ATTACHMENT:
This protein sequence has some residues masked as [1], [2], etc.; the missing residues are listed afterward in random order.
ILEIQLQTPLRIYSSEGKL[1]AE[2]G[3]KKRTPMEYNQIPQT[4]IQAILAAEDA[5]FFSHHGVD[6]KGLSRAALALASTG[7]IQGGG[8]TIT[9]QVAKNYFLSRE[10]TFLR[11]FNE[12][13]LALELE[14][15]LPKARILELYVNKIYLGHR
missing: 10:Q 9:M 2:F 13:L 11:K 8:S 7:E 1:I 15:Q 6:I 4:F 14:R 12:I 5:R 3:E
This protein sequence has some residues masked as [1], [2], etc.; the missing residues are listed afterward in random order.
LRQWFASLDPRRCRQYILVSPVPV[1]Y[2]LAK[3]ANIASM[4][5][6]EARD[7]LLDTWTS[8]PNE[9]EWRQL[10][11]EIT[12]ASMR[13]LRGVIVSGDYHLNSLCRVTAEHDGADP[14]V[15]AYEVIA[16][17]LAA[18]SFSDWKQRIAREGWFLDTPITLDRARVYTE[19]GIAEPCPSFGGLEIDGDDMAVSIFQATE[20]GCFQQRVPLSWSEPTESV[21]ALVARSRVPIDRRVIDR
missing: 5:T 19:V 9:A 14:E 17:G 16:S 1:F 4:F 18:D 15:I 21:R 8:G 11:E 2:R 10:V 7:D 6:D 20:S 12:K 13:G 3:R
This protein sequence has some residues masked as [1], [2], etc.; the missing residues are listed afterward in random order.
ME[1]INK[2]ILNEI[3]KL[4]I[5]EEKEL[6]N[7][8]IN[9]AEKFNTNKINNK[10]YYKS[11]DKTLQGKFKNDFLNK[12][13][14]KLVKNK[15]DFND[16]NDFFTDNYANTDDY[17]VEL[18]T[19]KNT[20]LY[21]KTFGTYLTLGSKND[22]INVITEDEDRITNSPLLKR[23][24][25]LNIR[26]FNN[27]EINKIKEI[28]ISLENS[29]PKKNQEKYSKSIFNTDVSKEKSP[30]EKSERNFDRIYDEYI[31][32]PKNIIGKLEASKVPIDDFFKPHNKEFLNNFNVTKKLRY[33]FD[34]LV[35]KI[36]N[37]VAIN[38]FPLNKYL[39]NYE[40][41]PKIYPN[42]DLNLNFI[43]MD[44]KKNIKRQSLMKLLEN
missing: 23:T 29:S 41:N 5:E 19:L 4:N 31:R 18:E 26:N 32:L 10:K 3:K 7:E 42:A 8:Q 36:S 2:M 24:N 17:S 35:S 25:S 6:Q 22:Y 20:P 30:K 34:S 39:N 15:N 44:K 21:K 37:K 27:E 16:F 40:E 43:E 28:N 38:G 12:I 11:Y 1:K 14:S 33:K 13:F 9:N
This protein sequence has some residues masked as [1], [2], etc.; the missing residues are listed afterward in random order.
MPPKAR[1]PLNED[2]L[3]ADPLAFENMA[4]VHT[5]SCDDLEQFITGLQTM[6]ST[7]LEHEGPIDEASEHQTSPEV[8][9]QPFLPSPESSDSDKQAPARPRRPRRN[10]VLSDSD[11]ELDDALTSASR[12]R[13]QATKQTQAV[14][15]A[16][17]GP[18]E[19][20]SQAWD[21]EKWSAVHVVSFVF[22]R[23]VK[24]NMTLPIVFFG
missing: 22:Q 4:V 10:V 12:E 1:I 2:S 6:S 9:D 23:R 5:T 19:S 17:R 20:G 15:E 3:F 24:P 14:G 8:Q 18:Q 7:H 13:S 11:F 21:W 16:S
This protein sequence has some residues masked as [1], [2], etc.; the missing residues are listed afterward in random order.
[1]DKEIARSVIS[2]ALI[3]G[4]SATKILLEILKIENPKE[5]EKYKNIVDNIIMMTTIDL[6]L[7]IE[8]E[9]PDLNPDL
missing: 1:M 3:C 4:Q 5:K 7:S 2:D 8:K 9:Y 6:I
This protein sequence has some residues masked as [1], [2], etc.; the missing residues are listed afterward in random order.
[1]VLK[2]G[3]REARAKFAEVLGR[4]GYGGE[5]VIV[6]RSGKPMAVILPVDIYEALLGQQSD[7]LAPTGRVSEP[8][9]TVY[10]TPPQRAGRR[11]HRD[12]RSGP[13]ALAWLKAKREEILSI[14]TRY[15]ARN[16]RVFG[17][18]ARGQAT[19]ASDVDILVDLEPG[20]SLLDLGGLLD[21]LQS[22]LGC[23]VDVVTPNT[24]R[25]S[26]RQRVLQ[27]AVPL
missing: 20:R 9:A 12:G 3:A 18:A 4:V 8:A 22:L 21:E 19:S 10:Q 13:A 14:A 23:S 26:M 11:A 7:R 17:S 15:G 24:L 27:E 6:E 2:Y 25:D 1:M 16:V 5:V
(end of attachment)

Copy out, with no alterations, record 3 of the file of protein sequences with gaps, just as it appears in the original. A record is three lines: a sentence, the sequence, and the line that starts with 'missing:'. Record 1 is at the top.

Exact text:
This protein sequence has some residues masked as [1], [2], etc.; the missing residues are listed afterward in random order.
ME[1]INK[2]ILNEI[3]KL[4]I[5]EEKEL[6]N[7][8]IN[9]AEKFNTNKINNK[10]YYKS[11]DKTLQGKFKNDFLNK[12][13][14]KLVKNK[15]DFND[16]NDFFTDNYANTDDY[17]VEL[18]T[19]KNT[20]LY[21]KTFGTYLTLGSKND[22]INVITEDEDRITNSPLLKR[23][24][25]LNIR[26]FNN[27]EINKIKEI[28]ISLENS[29]PKKNQEKYSKSIFNTDVSKEKSP[30]EKSERNFDRIYDEYI[31][32]PKNIIGKLEASKVPIDDFFKPHNKEFLNNFNVTKKLRY[33]FD[34]LV[35]KI[36]N[37]VAIN[38]FPLNKYL[39]NYE[40][41]PKIYPN[42]DLNLNFI[43]MD[44]KKNIKRQSLMKLLEN
missing: 23:T 29:S 41:N 5:E 19:L 4:N 31:R 18:E 26:N 32:L 10:K 3:K 7:E 42:A 8:Q 36:S 2:M 24:N 17:S 35:S 25:S 6:Q 22:Y 20:P 30:K 34:S 39:N 15:N 44:K 21:K 37:K 27:E 16:F 40:E 43:E 28:N 38:G 12:I 11:Y 1:K 14:S 33:K 13:F 9:N